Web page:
Dropfleet Commander

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Dropfleet boxart.jpg
Wargame published by
TTCombat
No. of Players 2+
Authors David Lewis and Andy Chambers
First Publication 2016
Essential Books Dropfleet Commander Core Rulebook (1.0)

"It’s all fun and games till someone shoots back, Holden thought."

– James S.A. Corey, Leviathan Wakes

Dropfleet Commander (abbreviated as DfC) is a space combat science fiction wargame originally created and published by Hawk Wargames and now owned by TTCombat and a sister game to their 10mm game Dropzone Commander. The game is themed around using a fleet of spaceships to take control of a section of orbital space over a planet and drop troops from there into cities or other places of interest to control them.

The Game[edit]

What sets Dropfleet Commander apart from other space combat games is the orbital setting. Simply destroying the opposing ships is not enough; the real goal is to secure the planet below by depositing troops onto the surface or stations in orbit. These objectives are clusters of infrastructure containing cities, factories, military bases, or other more unique sectors. In the setting (or in a simultaneous game, of which rules are present to support), the troops you send down are engaged in Dropzone Commander battles. Ships can move between high orbit, low orbit, and atmosphere, although most ships will burn up and crash upon entering the atmosphere. Some abilities/weapons can only function on different levels or have their effectiveness altered targeting different levels.

The game typically takes place on a 4'-by-4' board that can contain orbital debris, space stations, or objects such as moons or large asteroids.

One of the other more prominent mechanics of the gameplay is how weapon ranges work. It uses the logic that in space and at the scale of the combat happening, the range on most weapons is effectively infinite, and the difficulty in hitting your target is more in finding it. To that end, every ship has two statistics: scan and signature. Scan is how many inches your ship can detect out to, and signature is how many inches your ship can be detected at. Combining the two gets you a firing range; a ship with scan of 8" firing on a target with a signature of 6" can do so from within 14". Signatures can be modified by actions you or your opponent take that increase or decrease the signature of your ship.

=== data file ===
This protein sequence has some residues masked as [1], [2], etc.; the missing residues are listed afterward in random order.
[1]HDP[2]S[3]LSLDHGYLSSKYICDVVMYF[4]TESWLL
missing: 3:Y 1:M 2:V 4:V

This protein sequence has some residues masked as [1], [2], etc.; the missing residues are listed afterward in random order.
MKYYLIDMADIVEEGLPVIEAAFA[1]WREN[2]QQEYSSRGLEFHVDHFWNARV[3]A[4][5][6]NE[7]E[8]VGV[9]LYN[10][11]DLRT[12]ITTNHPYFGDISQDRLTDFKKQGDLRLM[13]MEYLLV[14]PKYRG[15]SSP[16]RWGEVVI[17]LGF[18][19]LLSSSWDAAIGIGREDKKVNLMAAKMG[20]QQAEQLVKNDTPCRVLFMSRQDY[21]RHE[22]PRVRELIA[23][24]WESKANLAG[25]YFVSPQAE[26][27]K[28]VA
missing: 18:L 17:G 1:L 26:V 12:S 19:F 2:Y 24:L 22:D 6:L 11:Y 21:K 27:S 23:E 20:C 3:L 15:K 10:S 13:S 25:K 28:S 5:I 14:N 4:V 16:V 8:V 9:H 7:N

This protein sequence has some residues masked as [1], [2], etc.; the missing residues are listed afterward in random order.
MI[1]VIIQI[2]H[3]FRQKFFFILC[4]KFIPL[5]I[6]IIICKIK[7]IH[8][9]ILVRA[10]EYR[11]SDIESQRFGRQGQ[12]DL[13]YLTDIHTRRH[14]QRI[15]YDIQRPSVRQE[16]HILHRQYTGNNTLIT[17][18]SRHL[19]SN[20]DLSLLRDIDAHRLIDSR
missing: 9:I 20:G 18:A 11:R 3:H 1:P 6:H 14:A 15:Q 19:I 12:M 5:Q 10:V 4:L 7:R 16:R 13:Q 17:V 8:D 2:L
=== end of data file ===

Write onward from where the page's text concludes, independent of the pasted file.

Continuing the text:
The Setting[edit]

The game is set in the late 2600's, but there's plenty of exposition leading up to that point.

In 2342, humanity are approached and greeted by the Shaltari after humanity pioneers their first foldspace (faster than light) drive. The Shaltari act as friends at first, leading the humans to a number of planets ripe for colonization, but it's all part of an attempt to manipulate them into serving as cannon fodder in their wars with other Shaltari. Humanity doesn't take this well when they find out.

In 2506, another alien thing found its way to Earth: a mysterious White Sphere, the size of a baseball but heavy enough to require the strength of two men to move. It defied study, and when it was inadvertently connected to a network, it locked all the doors and somehow escaped before broadcasting a message that humanity was doomed and should escape by going to Vega IV in one year's time. Enough people took it seriously that a civil war nearly broke out. In the end, the ones who went to Vega IV with the intent of escaping were given coordinates to jump to, and while a battle broke out between them and a fleet of ships sent to stop them from leaving, most managed to escape in the chaos.